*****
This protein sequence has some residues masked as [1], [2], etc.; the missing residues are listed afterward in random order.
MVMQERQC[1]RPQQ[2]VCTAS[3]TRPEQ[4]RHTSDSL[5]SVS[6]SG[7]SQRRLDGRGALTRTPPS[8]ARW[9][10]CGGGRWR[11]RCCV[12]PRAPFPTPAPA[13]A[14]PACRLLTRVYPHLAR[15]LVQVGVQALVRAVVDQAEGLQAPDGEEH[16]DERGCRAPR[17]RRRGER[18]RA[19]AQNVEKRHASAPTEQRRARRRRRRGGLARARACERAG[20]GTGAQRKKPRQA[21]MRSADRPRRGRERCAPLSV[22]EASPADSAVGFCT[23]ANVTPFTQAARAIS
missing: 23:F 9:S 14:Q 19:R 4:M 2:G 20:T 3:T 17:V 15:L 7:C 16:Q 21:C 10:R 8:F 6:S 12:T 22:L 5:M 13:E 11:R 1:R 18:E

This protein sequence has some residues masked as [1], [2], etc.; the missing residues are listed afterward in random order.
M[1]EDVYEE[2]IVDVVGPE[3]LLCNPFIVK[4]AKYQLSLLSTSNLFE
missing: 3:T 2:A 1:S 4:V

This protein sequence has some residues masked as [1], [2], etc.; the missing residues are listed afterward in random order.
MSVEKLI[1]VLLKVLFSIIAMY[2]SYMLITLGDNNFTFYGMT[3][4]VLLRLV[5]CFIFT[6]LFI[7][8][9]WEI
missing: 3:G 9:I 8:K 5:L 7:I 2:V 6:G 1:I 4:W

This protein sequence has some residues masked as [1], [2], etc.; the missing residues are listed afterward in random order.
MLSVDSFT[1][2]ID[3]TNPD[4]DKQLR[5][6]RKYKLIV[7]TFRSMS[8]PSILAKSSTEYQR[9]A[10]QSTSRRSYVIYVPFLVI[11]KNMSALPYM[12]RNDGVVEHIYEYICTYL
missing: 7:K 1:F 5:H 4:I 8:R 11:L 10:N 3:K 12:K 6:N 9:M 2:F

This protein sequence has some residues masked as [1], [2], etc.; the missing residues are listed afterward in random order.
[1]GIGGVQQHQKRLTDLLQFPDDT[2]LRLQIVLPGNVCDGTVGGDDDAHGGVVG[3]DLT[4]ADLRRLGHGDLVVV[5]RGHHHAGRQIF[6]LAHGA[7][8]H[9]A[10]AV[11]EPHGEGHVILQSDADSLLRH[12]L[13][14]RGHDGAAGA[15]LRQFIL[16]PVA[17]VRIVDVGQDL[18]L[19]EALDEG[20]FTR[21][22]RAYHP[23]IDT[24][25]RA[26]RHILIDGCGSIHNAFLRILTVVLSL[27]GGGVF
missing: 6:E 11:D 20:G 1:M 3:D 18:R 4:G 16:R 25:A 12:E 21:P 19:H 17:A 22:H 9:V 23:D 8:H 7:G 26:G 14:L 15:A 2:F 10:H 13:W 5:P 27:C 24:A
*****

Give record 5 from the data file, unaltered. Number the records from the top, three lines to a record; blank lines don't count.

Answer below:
This protein sequence has some residues masked as [1], [2], etc.; the missing residues are listed afterward in random order.
[1]GIGGVQQHQKRLTDLLQFPDDT[2]LRLQIVLPGNVCDGTVGGDDDAHGGVVG[3]DLT[4]ADLRRLGHGDLVVV[5]RGHHHAGRQIF[6]LAHGA[7][8]H[9]A[10]AV[11]EPHGEGHVILQSDADSLLRH[12]L[13][14]RGHDGAAGA[15]LRQFIL[16]PVA[17]VRIVDVGQDL[18]L[19]EALDEG[20]FTR[21][22]RAYHP[23]IDT[24][25]RA[26]RHILIDGCGSIHNAFLRILTVVLSL[27]GGGVF
missing: 6:E 11:D 20:G 1:M 3:D 18:R 4:G 16:R 25:A 12:E 21:P 19:H 17:A 22:H 9:V 23:D 8:H 7:G 26:G 14:L 15:A 2:F 10:H 13:W 5:P 27:C 24:A